Topics covered in this article:
- NSX L2 VPN Overview
- NSX L2 VPN Use cases
- NSX L2 VPN Topology
- NSX L2 VPN Server Configuration
- NSX L2 VPN Client Configuration
- Testing L2 VPN Connectivity
NSX L2 VPN Overview
One cool future of the NSX ESG (Edge Services Gateway) is L2 VPN which enables to stretch a L2 subnet over L3, tunnelled through an SSL VPN. The two sites form L2 adjacency, this could either be infra-dc (within the same data centre) or across data centers locations.
Back when I did my ICM class, NSX for vSphere 6.0 only supported one VLAN to be stretched (read trunked) but as of NSX for vSphere 6.1 it’s possible to trunk multiple logical networks, whether that’s VLAN to VLAN, VLAN to VXLAN or VXLAN to VXLAN. It’s also possible to deploy a standalone ESG on a remote site without that site being “NSX enabled” that is, connecting to VLAN (see Use Cases section).
I won’t hide I struggled at the beginning to understand the following two new abstracts, primarily because I couldn’t find proper documentation out there nor articles articulating the topic so I decided to wrap up my discoveries in this post.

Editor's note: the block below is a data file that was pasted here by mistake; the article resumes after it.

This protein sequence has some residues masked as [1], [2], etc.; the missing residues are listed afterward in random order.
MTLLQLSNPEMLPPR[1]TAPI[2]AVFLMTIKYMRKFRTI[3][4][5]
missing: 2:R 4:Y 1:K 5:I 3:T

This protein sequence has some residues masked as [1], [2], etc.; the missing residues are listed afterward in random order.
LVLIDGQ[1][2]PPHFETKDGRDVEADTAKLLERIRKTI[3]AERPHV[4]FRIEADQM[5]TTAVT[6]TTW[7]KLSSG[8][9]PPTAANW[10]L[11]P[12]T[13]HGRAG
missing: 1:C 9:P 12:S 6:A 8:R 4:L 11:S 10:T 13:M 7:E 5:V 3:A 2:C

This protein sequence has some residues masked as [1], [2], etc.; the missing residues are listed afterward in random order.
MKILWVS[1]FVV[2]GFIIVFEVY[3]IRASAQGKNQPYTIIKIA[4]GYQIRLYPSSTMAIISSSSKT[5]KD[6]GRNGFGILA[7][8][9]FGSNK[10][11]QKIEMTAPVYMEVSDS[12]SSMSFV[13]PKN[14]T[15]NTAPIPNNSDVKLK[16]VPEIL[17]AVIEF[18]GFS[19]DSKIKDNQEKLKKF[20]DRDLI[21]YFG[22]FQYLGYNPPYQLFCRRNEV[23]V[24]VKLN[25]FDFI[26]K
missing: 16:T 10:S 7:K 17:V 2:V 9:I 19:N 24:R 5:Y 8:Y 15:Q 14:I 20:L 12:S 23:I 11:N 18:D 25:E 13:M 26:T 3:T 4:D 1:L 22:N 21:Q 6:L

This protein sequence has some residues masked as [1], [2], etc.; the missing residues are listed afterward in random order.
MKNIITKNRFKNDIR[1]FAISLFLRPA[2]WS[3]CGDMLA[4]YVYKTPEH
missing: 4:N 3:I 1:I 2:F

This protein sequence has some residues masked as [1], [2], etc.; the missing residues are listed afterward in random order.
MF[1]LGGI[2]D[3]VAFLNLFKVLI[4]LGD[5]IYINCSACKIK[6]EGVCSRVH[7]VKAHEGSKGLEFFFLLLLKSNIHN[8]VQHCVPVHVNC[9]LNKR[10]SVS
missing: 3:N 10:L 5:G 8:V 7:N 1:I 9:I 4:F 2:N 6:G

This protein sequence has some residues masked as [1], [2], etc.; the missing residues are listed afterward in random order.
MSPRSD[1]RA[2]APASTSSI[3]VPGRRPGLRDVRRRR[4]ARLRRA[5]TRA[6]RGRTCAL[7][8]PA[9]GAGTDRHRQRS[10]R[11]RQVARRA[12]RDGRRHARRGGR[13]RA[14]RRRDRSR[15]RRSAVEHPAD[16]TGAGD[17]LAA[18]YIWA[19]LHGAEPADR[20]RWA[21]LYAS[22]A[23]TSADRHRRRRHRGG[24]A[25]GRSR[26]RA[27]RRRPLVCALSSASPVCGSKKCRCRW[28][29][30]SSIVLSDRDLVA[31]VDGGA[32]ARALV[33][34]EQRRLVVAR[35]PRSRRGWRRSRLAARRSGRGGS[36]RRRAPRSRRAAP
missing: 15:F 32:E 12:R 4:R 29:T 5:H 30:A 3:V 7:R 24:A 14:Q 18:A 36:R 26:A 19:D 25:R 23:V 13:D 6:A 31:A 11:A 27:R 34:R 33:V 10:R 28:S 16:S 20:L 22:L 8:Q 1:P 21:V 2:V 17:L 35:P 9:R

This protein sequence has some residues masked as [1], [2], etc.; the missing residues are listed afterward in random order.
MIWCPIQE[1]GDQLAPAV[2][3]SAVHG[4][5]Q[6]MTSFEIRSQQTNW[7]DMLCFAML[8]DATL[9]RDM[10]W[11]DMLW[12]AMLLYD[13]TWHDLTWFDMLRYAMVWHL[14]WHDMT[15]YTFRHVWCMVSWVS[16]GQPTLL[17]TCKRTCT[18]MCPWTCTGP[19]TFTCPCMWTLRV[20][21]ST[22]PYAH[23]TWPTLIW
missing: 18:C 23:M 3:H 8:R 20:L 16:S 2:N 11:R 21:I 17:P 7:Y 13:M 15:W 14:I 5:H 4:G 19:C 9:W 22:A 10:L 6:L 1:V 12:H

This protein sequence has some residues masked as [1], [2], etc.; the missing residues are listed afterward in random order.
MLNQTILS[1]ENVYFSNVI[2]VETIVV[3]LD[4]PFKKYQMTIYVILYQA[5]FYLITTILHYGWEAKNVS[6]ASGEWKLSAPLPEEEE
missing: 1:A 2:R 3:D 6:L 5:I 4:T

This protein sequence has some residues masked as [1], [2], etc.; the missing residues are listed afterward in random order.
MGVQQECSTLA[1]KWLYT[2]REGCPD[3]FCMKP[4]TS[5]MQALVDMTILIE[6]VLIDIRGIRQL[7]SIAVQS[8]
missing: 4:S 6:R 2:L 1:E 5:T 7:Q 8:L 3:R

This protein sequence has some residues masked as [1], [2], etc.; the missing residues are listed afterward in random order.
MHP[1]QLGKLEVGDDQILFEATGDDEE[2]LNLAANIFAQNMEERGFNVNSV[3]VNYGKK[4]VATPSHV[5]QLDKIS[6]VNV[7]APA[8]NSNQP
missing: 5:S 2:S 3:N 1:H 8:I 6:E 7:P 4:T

- Trunk interface: allows multiple internal networks (either VLAN or VXLAN) to be trunked. They key for me is internal ! Having learnt networking (CCNA) from Cisco every time I hear the word trunk I think of uplink; which is effectively what ultimately the trunk interface will do but, because the interface type Uplink already existed on previous versions, this got me really confused, until I realised that yes, it’s a trunk but still for Internal networks!!!
- Local Egress Optimization: this is more easy to understand. It enables the ESG to route any packets sent towards the Egress Optimization IP address locally, and send everything else over the tunnel. Why? VM Mobility! If the default gateway for the virtual machines (belonging to the subnets you’re stretching) is same across the two sites you need this setting to ensure traffic will be locally routed on each site. Should you need to migrate VM from one site to the other, you can do so without touching the guest os network configuration. Nice ah ?!
NOTE: One “disadvantage” that I have noticed is that stretching a logical network requires its gateway interface to “reside” on the ESG which means no DLR LIF, that is the interface will not be distributed nor will perform at line-rate. In other words instead of east-west traffic it’s north-south, like used to be with vCloud vShield Edge. If you have some tiers at the Distributed Logical switch and others at the ESG level, from a design standpoint pay attention at traffic going northbound as the ESG will be your bottleneck!